100. The Year of Living Biblically (A.J. Jacobs)

Thursday, April 22, 2010
Milestone number 1: 100 books read. Whew. I'm a bit surprised that I've kept up this blog for that long...

After reading his way through the encyclopedia (my book #79), author A.J. Jacobs has undertaken an even more daunting task: spending a full year living a life devoted to following the Bible. Or more specifically, the rules, laws, and practices found in the Bible. And he's not just thinking of the Ten Commandments.

Over the course of year, Jacobs works his way through the Bible, both old and new testaments, trying to live as Biblical a life as possible. He grows a beard which he's not allowed to trim, begins wearing all white clothes (no mixed fibres mind you!), he even stones an adulterer in Central Park. His quest takes him across the United States visiting various religious leaders (both Christian and Jewish), taking part in prayer groups and religious services, and gets first hand knowledge of everything from sacrificing chickens in New York to handling snakes in the mountains of Tennessee. It leads him to Israel where he helps a shepherd tend his flock and meets up with his cult leader ex-uncle. He even takes a (modern day) slave.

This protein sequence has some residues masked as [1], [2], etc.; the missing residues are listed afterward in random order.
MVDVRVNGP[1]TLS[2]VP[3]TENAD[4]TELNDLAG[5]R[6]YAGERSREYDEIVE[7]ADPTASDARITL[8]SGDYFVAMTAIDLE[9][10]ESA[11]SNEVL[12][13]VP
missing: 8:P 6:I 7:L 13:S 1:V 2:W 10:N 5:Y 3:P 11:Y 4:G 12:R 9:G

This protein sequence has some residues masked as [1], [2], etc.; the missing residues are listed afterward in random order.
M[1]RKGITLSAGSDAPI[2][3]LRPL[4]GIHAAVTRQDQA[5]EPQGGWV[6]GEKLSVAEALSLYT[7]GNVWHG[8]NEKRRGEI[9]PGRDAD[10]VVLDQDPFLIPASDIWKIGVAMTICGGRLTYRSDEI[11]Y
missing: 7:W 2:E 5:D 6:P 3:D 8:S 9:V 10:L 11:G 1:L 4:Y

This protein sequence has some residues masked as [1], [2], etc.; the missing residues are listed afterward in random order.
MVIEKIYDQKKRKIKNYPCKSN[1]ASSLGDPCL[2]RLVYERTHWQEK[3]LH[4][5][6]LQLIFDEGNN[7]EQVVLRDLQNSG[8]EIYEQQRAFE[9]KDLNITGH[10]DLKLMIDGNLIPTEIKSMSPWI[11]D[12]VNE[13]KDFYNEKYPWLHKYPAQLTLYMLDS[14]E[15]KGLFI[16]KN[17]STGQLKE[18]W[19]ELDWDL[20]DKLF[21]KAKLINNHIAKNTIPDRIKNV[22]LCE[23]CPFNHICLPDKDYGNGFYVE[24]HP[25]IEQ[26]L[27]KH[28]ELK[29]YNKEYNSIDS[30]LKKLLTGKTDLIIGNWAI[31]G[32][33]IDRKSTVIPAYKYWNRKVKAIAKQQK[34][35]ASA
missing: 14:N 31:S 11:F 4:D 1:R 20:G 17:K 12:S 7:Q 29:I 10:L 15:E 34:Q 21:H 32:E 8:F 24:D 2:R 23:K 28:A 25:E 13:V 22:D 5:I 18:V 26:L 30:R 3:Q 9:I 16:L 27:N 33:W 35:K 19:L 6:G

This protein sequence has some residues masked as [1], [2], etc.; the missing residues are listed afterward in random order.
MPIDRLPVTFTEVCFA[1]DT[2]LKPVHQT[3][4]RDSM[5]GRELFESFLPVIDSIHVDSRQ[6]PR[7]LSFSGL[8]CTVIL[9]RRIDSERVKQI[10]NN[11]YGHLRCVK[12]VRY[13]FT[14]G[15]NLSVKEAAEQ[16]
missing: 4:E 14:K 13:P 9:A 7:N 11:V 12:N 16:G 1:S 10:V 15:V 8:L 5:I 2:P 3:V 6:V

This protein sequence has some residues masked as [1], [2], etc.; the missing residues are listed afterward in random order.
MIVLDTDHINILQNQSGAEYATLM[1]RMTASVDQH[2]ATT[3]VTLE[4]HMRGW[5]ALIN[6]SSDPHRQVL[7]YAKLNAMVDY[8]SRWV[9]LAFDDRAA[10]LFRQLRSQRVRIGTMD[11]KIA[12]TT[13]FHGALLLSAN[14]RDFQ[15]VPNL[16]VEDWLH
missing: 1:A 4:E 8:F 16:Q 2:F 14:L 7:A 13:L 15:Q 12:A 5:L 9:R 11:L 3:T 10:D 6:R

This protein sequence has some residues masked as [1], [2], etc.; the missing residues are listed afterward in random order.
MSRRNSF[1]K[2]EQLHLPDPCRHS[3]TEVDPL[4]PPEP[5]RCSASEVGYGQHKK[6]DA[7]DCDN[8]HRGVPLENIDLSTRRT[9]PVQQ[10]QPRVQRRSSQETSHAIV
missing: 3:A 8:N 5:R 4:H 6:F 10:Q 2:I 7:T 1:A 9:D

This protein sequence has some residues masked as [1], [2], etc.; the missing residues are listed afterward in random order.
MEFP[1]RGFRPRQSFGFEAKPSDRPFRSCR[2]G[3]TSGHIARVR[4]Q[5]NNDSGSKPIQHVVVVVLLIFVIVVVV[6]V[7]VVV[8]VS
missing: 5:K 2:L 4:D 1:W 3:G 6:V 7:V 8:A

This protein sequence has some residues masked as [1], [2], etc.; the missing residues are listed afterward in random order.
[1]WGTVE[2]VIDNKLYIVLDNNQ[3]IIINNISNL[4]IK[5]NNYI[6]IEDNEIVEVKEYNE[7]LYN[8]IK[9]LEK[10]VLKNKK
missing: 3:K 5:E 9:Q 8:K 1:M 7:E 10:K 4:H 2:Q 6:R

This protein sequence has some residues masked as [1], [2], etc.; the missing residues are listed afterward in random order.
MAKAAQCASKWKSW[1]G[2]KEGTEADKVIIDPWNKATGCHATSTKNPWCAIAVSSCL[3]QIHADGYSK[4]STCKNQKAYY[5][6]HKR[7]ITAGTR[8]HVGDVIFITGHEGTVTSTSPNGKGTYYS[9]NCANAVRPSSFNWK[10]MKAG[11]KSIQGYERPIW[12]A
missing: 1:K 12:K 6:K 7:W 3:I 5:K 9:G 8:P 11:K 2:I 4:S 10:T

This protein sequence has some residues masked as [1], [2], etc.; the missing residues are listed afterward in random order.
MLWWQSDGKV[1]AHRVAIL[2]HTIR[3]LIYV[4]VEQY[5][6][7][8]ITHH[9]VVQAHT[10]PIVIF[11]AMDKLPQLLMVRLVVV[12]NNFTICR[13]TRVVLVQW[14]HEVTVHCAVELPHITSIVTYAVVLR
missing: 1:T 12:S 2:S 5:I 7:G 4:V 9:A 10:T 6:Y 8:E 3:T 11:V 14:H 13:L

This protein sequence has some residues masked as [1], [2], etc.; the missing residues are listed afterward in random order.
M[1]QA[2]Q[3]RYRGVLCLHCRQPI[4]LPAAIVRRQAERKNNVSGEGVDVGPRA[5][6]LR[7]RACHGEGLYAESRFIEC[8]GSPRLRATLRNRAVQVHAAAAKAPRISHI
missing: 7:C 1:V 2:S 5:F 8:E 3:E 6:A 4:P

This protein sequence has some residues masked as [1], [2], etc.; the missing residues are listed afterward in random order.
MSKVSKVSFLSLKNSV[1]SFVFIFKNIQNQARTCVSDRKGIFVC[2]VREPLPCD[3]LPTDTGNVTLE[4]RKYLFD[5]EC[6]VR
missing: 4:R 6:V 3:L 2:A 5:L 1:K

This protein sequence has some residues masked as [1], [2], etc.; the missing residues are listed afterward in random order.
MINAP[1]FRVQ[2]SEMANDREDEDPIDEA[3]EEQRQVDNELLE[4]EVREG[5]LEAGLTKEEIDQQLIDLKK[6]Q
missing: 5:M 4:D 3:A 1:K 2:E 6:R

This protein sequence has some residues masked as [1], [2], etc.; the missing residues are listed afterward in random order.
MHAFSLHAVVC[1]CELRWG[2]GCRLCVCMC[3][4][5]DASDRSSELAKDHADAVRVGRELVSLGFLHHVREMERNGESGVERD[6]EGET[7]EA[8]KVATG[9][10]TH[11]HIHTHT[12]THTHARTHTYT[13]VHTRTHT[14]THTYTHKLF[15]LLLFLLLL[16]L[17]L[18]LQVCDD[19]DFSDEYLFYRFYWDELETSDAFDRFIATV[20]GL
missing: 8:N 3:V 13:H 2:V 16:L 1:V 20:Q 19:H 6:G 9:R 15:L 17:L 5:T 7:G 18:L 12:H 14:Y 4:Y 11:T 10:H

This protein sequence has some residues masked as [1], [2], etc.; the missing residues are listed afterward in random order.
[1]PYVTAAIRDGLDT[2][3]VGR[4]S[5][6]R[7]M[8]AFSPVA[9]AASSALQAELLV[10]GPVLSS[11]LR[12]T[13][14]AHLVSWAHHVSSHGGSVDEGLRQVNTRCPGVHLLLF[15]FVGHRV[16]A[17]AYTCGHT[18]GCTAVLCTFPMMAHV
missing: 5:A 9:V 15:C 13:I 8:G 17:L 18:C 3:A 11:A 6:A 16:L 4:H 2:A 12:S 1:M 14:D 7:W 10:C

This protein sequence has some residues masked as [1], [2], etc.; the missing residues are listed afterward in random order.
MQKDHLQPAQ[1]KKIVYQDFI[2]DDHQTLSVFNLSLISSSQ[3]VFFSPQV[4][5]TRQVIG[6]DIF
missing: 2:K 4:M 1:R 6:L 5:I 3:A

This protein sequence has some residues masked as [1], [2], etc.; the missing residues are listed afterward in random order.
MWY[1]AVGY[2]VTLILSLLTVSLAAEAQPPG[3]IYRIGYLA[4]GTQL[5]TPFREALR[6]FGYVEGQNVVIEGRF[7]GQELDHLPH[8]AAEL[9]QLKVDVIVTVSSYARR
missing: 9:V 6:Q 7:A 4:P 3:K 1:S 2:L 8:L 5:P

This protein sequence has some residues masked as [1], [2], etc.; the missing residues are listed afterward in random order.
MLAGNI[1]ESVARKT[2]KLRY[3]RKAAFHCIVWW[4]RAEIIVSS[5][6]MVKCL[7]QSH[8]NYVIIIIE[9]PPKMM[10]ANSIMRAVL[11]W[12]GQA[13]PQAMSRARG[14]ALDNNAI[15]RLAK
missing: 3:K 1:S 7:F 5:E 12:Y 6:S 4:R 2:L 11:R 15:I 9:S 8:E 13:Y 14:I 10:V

Unlike the last Jacobs' book I read, The Year of Living Biblically was much more enjoyable. The ego associated with The Know It All is gone and Jacobs is more focused on trying to become a better person through his self-imposed religious quest. Although he often struggles with trying to stick to the rules, its refreshing to read about someone determined to better themselves (even though he at times falls short). Not content to simply follow the Bible's rules blindly, Jacobs attempts to find the true intent of some of its more unusual passages and their historical context. A fantastic read and highly recommended.

After reading this book though, I feel tremendous ex-Catholic guilt and the need for a good oldfashioned confession. I didn't completely finish book 95, Pierre Berton's The Great Depression. I skipped the last 40 pages or so because I was so eager to get onto reading some fiction. Whew...that felt good.

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